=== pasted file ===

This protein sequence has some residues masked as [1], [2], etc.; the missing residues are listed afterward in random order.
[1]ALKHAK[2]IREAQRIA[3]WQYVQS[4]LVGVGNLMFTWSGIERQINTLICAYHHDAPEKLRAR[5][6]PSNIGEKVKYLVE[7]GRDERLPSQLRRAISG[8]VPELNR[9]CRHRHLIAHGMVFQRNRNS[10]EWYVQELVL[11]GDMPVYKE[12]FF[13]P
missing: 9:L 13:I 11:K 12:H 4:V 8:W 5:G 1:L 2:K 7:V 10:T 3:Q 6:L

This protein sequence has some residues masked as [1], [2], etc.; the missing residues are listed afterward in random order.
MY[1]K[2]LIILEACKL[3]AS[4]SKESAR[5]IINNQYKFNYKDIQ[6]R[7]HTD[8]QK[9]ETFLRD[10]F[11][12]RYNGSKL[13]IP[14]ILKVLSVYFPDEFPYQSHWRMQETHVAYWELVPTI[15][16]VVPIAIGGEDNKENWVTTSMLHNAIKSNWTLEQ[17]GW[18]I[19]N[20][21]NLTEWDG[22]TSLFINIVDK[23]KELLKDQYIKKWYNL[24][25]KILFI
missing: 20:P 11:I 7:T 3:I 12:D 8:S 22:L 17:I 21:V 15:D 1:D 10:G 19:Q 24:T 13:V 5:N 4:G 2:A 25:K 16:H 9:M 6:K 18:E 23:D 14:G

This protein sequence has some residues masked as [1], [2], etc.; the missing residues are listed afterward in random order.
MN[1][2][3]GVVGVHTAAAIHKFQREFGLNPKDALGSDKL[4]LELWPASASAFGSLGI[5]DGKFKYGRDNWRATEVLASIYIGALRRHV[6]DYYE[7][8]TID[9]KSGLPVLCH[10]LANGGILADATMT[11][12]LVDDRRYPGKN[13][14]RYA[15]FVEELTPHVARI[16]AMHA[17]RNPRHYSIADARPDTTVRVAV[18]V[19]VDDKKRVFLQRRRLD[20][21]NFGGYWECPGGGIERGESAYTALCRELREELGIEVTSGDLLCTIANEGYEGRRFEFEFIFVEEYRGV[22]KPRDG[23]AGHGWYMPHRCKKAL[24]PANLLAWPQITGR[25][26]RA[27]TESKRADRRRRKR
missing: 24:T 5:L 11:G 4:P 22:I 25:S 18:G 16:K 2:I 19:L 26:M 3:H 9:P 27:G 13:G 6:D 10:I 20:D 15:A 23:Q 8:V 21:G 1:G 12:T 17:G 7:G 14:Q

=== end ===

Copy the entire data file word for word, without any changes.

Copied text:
This protein sequence has some residues masked as [1], [2], etc.; the missing residues are listed afterward in random order.
[1]ALKHAK[2]IREAQRIA[3]WQYVQS[4]LVGVGNLMFTWSGIERQINTLICAYHHDAPEKLRAR[5][6]PSNIGEKVKYLVE[7]GRDERLPSQLRRAISG[8]VPELNR[9]CRHRHLIAHGMVFQRNRNS[10]EWYVQELVL[11]GDMPVYKE[12]FF[13]P
missing: 9:L 13:I 11:K 12:H 4:V 8:W 5:G 1:L 2:K 7:V 10:T 3:Q 6:L

This protein sequence has some residues masked as [1], [2], etc.; the missing residues are listed afterward in random order.
MY[1]K[2]LIILEACKL[3]AS[4]SKESAR[5]IINNQYKFNYKDIQ[6]R[7]HTD[8]QK[9]ETFLRD[10]F[11][12]RYNGSKL[13]IP[14]ILKVLSVYFPDEFPYQSHWRMQETHVAYWELVPTI[15][16]VVPIAIGGEDNKENWVTTSMLHNAIKSNWTLEQ[17]GW[18]I[19]N[20][21]NLTEWDG[22]TSLFINIVDK[23]KELLKDQYIKKWYNL[24][25]KILFI
missing: 20:P 11:I 7:T 3:I 12:D 8:S 22:L 17:I 21:V 15:D 1:D 10:G 19:Q 24:T 13:V 5:N 4:G 2:A 25:K 16:H 9:M 6:K 18:E 23:D 14:G

This protein sequence has some residues masked as [1], [2], etc.; the missing residues are listed afterward in random order.
MN[1][2][3]GVVGVHTAAAIHKFQREFGLNPKDALGSDKL[4]LELWPASASAFGSLGI[5]DGKFKYGRDNWRATEVLASIYIGALRRHV[6]DYYE[7][8]TID[9]KSGLPVLCH[10]LANGGILADATMT[11][12]LVDDRRYPGKN[13][14]RYA[15]FVEELTPHVARI[16]AMHA[17]RNPRHYSIADARPDTTVRVAV[18]V[19]VDDKKRVFLQRRRLD[20][21]NFGGYWECPGGGIERGESAYTALCRELREELGIEVTSGDLLCTIANEGYEGRRFEFEFIFVEEYRGV[22]KPRDG[23]AGHGWYMPHRCKKAL[24]PANLLAWPQITGR[25][26]RA[27]TESKRADRRRRKR
missing: 24:T 5:L 11:G 4:P 22:I 25:S 18:G 16:K 2:I 19:L 26:M 3:H 9:P 27:G 13:G 6:D 10:I 20:D 15:A 23:Q 8:V 21:G 1:G 12:T 17:G 7:G 14:Q